Lawsuit Alleges Florida Medicaid Provides Insufficient Care for Children
The Florida Pediatric Society, the Florida Academy of Pediatric Dentistry and the families of six children enrolled in Medicaid filed a lawsuit on Monday in Miami federal court alleging that Gov. Jeb Bush (R) and three state health care agencies are violating federal law by failing to provide the same level of medical care for children in Medicaid that is available to children with private insurance, the Miami Herald reports (Klas, Miami Herald, 11/22). The lawsuit names the heads of the state Agency for Health Care Administration, the Department of Children & Family Services and the Department of Health as defendants (Hollis, South Florida Sun-Sentinel, 11/22).
Citing state data, the suit alleges that "more than 500,000 Medicaid enrolled Florida children were furnished no preventive health care services at all" in fiscal year 2003-2004. From 1999 to 2004, at least 44% of children enrolled in Medicaid "failed to receive even one of the health checkups that they were entitled to under federal law," and more than 75% received no dental care, the suit charges.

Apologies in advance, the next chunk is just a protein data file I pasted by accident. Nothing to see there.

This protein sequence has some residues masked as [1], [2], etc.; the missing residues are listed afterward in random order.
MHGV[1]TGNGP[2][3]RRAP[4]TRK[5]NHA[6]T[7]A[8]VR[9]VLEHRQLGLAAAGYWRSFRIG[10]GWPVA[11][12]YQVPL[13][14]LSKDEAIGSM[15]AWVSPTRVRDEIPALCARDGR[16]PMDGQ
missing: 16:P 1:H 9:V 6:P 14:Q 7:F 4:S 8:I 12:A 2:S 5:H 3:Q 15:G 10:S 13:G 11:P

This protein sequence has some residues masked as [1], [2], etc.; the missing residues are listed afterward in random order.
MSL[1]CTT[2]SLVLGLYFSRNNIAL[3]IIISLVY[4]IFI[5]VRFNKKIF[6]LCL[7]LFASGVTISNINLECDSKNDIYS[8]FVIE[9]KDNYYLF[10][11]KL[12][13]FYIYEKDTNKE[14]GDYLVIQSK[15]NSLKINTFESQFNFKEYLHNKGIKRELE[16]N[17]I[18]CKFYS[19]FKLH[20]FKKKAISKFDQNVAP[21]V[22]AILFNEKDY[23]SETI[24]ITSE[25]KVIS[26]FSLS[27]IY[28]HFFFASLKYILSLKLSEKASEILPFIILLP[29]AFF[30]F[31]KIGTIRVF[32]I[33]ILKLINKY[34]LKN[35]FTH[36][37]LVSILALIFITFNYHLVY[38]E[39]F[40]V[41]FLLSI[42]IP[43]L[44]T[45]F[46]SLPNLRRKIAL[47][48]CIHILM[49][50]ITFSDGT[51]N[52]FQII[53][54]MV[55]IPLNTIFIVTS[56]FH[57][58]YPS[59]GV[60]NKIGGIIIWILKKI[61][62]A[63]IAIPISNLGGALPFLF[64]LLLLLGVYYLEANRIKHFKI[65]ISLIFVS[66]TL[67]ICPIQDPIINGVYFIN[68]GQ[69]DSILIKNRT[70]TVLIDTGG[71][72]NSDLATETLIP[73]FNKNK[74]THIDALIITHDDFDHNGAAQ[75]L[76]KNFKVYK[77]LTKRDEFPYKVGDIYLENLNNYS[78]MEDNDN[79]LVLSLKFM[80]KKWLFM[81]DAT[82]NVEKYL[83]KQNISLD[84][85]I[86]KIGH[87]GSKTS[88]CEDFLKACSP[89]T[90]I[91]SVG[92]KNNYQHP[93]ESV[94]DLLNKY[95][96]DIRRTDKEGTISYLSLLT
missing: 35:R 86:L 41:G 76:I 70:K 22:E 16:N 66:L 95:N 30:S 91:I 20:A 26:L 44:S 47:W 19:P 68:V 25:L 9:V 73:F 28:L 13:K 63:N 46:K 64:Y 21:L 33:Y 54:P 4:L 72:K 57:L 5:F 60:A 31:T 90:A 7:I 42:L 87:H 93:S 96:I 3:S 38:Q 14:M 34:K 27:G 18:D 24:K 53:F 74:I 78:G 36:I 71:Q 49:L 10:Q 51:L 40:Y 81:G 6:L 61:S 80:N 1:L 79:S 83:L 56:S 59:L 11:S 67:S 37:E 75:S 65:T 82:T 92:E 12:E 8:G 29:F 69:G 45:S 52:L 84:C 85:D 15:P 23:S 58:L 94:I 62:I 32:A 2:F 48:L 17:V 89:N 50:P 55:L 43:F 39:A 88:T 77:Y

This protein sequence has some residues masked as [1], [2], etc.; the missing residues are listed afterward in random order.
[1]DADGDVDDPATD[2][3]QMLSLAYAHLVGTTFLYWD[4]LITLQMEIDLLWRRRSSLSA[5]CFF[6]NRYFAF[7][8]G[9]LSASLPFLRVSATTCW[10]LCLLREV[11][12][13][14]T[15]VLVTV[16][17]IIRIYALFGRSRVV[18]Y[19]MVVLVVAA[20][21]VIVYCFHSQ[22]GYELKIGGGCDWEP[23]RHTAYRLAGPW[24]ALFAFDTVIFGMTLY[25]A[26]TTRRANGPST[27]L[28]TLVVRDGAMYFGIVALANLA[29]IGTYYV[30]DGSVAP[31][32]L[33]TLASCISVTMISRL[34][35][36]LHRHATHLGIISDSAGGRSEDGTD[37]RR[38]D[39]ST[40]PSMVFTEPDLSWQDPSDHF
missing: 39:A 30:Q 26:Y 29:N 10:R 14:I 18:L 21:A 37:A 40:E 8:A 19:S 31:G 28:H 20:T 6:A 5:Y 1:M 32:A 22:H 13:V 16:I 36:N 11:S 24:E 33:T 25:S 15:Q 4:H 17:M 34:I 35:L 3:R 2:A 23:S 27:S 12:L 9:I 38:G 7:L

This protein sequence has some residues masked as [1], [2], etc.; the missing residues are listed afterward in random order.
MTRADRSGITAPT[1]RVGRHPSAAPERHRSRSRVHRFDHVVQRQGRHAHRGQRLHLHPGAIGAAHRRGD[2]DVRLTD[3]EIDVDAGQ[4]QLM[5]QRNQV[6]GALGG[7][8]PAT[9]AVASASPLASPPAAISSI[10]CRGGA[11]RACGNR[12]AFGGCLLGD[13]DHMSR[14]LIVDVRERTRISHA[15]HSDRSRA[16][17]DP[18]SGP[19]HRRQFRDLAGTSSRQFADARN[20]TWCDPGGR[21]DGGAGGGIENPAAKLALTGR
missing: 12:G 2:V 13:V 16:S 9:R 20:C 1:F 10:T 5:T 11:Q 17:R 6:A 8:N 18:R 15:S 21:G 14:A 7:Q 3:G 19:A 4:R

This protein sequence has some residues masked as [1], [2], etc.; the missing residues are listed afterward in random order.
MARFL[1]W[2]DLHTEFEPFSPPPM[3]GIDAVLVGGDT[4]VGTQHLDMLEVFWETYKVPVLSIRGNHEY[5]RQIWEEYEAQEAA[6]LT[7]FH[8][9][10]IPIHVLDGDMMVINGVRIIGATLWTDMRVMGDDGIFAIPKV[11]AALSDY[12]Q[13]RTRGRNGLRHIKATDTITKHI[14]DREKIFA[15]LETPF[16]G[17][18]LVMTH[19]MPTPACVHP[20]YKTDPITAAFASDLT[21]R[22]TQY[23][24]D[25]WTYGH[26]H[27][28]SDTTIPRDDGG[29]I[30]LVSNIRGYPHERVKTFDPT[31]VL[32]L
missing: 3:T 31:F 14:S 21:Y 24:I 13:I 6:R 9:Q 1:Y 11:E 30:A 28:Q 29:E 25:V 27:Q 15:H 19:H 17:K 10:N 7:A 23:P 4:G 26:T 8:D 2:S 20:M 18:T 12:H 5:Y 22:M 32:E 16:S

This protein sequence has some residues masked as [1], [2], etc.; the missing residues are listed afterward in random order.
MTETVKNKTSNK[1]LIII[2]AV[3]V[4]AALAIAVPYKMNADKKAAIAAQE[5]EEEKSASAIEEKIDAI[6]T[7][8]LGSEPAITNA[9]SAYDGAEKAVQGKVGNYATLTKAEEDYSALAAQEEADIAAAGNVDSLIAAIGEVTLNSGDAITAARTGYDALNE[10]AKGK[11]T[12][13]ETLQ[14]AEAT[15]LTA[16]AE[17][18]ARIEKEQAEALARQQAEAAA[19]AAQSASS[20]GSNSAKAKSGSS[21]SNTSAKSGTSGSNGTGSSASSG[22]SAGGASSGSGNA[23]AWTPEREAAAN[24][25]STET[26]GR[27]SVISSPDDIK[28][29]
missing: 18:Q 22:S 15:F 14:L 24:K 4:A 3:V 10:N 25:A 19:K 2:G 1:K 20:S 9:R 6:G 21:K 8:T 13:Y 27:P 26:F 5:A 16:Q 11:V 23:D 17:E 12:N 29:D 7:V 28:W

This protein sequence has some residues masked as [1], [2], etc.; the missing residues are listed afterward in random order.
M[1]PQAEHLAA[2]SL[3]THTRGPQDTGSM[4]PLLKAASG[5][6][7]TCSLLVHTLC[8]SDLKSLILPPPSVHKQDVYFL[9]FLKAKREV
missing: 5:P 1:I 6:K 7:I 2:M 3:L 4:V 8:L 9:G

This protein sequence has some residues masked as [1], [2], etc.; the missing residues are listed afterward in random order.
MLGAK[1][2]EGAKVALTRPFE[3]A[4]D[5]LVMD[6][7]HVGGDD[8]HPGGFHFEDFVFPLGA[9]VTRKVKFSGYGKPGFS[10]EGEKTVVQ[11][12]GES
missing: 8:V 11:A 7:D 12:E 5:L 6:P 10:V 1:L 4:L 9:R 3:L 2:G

According to the suit, the state also:
- Does not inform families of available health care services they are entitled to under Medicaid;
- Directs families to HMOs that are too full to accept additional beneficiaries; and
- Does not pay physicians and dentist at rates that cover their expenses.
The plaintiffs have asked the judge to expand the suit to a class action (South Florida Sun-Sentinel, 11/22).
Agency for Health Care Administration Secretary Alan Levine, named in the suit as a defendant, said there are problems with the state Medicaid system but that a proposal by Bush would reform the system (Miami Herald, 11/22).
Bush aides said there "has been a sustained increase in the percentage of children" receiving preventive care since Bush took office.
Luis St. Petery, executive vice president of the Florida Pediatric Society, said, "We are filing this action because Florida Medicaid isn't meeting its obligation" (South Florida Sun-Sentinel, 11/22). He said Bush's proposal would worsen problems alleged in the suit. "Medicaid reform is supposed to be budget neutral: either fewer services are going to be rendered or physicians are going to be paid less," he said, adding, "I don't see the logic in that" (Miami Herald, 11/22).